Also, remember to send your vehicle registration certificate, with the completed change of address section, to the Driver and Vehicle Licensing Computer Service Division. It is very important that the licensing office has an up-to-date address if your car is ever damaged or stolen.
Wherever you hold bank accounts, you must register a change of address. You can do this via online banking, or by visiting your branch. Even with so many banks going paperless, accounts are still often linked to the address you provided on your application. You also needed to provide proof of address when you opened the account, so it is very important that the address linked to your account is current and correct. Making this change will also provide you with a new proof of address that you can use for administrative purposes later on. The need to notify a financial institution of an address change applies, not only to banks, but also to credit card companies, credit unions, pension providers and insurance providers.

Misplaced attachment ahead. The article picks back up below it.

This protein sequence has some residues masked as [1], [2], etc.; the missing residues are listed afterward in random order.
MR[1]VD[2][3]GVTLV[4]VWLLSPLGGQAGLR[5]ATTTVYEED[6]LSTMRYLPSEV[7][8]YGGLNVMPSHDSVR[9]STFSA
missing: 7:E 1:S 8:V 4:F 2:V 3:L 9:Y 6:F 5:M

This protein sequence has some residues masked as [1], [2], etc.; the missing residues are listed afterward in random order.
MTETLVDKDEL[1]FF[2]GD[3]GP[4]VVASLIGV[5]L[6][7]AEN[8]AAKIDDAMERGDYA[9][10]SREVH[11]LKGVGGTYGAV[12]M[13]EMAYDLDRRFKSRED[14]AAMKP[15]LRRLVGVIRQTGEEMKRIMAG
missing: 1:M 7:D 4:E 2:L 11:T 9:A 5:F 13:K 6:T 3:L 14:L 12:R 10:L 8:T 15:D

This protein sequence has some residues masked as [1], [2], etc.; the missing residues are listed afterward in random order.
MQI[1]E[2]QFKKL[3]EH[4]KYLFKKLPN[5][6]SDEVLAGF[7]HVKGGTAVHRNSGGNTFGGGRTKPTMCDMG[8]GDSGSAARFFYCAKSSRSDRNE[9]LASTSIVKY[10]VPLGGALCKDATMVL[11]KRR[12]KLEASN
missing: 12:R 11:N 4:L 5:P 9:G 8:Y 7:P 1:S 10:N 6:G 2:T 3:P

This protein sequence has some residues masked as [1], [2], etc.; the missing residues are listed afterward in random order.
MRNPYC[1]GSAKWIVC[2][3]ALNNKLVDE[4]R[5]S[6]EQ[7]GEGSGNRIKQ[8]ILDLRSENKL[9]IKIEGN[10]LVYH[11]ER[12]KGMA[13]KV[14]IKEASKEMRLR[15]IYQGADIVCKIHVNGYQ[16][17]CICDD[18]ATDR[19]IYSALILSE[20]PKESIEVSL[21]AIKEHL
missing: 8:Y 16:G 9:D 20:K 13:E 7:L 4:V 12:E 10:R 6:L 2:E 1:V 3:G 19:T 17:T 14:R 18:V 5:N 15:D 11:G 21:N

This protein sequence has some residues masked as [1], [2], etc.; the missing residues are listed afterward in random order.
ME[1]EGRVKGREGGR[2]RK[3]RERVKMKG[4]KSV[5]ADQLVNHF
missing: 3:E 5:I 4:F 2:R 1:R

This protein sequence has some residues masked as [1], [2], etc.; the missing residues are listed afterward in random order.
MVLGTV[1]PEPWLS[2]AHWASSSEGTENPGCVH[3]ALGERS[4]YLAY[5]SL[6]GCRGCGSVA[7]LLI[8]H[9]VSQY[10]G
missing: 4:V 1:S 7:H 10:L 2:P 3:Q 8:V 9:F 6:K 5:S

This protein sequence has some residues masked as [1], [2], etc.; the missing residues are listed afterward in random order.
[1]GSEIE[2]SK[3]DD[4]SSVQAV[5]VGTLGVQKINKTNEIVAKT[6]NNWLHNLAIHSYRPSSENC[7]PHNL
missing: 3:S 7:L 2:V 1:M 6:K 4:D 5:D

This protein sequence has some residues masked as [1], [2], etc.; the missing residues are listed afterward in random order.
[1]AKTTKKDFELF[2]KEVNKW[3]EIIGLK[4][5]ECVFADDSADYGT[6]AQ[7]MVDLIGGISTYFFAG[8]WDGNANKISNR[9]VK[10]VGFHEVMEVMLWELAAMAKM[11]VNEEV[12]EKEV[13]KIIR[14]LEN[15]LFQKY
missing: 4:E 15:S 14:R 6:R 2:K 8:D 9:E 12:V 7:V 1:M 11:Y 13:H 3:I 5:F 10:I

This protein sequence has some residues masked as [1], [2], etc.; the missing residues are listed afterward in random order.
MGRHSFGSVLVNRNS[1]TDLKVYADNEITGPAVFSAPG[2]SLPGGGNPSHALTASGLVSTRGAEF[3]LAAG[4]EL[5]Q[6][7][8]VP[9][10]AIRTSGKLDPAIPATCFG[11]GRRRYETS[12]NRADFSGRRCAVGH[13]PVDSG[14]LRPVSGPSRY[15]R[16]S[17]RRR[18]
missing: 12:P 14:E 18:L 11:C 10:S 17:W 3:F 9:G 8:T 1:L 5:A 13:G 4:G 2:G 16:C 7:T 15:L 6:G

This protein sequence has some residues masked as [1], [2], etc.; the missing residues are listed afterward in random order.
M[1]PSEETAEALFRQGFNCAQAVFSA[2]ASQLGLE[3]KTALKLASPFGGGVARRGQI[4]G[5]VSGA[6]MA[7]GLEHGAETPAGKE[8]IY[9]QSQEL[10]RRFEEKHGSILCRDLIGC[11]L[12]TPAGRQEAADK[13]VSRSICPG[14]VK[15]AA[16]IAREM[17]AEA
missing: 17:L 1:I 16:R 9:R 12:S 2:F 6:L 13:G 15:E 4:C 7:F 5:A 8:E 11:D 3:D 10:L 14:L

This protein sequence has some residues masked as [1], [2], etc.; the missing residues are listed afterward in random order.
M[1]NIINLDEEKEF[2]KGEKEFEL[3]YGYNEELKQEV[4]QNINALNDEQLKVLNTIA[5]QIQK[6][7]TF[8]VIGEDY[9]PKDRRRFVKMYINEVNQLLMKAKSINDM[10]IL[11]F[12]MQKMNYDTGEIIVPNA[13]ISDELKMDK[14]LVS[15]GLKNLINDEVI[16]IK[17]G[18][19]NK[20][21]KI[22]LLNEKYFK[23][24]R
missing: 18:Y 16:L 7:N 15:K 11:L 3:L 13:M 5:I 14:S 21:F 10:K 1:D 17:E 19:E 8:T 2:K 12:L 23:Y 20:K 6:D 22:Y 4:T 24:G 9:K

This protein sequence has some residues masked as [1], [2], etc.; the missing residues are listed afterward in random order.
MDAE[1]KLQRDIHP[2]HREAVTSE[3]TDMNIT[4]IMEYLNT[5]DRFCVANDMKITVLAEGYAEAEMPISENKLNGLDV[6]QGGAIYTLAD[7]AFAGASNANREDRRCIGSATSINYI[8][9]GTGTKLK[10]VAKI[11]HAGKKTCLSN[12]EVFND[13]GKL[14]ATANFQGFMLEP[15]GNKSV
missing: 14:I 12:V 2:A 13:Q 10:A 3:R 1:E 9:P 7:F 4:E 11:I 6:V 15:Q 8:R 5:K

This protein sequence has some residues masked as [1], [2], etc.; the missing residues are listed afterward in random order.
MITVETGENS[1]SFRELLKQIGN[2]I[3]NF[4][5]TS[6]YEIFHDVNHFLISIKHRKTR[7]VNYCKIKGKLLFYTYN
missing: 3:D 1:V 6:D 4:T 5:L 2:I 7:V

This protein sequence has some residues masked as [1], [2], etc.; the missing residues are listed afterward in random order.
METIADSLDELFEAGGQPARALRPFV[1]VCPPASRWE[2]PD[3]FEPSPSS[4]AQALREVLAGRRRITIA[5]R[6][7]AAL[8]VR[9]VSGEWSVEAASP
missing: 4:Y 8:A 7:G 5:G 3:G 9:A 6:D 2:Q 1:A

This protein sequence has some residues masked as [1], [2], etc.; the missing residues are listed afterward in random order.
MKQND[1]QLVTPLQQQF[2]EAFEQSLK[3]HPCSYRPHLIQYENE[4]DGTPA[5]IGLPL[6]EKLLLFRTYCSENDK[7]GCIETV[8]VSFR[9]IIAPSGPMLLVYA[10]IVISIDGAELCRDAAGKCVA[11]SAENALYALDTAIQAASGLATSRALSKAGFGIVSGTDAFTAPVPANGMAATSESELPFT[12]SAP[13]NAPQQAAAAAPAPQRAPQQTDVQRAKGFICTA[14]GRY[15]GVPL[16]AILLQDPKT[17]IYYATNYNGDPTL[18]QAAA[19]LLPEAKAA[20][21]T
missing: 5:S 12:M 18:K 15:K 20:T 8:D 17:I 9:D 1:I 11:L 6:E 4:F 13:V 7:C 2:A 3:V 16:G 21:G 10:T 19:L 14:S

Finally, don’t forget the government. Log on to checktheregister.ie and update your address on the voter’s roll. It is important to make this change, especially in an election year. You should also register your new address with the Department of Employment Affairs and Social Protection, particularly if you are currently collecting any benefits.